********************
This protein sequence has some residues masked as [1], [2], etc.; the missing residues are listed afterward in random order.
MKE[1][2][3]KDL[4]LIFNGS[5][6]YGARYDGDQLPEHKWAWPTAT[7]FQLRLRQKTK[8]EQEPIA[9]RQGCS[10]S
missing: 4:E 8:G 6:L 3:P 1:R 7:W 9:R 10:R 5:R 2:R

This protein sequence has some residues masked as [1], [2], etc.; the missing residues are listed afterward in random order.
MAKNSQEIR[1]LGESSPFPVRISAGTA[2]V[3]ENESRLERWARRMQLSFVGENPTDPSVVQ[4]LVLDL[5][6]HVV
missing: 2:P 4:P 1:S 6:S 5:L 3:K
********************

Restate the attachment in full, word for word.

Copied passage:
This protein sequence has some residues masked as [1], [2], etc.; the missing residues are listed afterward in random order.
MKE[1][2][3]KDL[4]LIFNGS[5][6]YGARYDGDQLPEHKWAWPTAT[7]FQLRLRQKTK[8]EQEPIA[9]RQGCS[10]S
missing: 4:E 8:G 6:L 3:P 1:R 7:W 9:R 10:R 5:R 2:R

This protein sequence has some residues masked as [1], [2], etc.; the missing residues are listed afterward in random order.
MAKNSQEIR[1]LGESSPFPVRISAGTA[2]V[3]ENESRLERWARRMQLSFVGENPTDPSVVQ[4]LVLDL[5][6]HVV
missing: 2:P 4:P 1:S 6:S 5:L 3:K